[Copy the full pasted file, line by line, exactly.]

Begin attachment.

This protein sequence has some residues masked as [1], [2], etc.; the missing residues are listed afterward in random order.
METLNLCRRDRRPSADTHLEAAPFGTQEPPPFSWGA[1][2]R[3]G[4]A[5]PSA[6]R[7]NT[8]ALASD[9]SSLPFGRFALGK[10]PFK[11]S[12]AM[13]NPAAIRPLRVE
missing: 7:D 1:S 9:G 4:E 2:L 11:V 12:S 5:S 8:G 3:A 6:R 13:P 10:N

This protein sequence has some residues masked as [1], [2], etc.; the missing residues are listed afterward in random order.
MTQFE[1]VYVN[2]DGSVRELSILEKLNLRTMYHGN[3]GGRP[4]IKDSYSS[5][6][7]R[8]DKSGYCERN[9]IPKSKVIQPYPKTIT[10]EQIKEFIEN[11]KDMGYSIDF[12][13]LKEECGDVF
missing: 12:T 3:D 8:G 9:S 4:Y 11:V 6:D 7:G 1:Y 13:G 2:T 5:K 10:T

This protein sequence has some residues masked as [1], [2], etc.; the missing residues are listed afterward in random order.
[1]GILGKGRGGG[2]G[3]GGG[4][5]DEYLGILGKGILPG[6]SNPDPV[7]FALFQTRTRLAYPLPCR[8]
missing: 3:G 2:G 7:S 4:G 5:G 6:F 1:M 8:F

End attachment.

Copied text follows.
This protein sequence has some residues masked as [1], [2], etc.; the missing residues are listed afterward in random order.
METLNLCRRDRRPSADTHLEAAPFGTQEPPPFSWGA[1][2]R[3]G[4]A[5]PSA[6]R[7]NT[8]ALASD[9]SSLPFGRFALGK[10]PFK[11]S[12]AM[13]NPAAIRPLRVE
missing: 7:D 1:S 9:G 4:E 2:L 11:V 12:S 5:S 8:G 3:A 6:R 13:P 10:N

This protein sequence has some residues masked as [1], [2], etc.; the missing residues are listed afterward in random order.
MTQFE[1]VYVN[2]DGSVRELSILEKLNLRTMYHGN[3]GGRP[4]IKDSYSS[5][6][7]R[8]DKSGYCERN[9]IPKSKVIQPYPKTIT[10]EQIKEFIEN[11]KDMGYSIDF[12][13]LKEECGDVF
missing: 12:T 3:D 8:G 9:S 4:Y 11:V 6:D 7:G 1:Y 13:G 2:T 5:K 10:T

This protein sequence has some residues masked as [1], [2], etc.; the missing residues are listed afterward in random order.
[1]GILGKGRGGG[2]G[3]GGG[4][5]DEYLGILGKGILPG[6]SNPDPV[7]FALFQTRTRLAYPLPCR[8]
missing: 3:G 2:G 7:S 4:G 5:G 6:F 1:M 8:F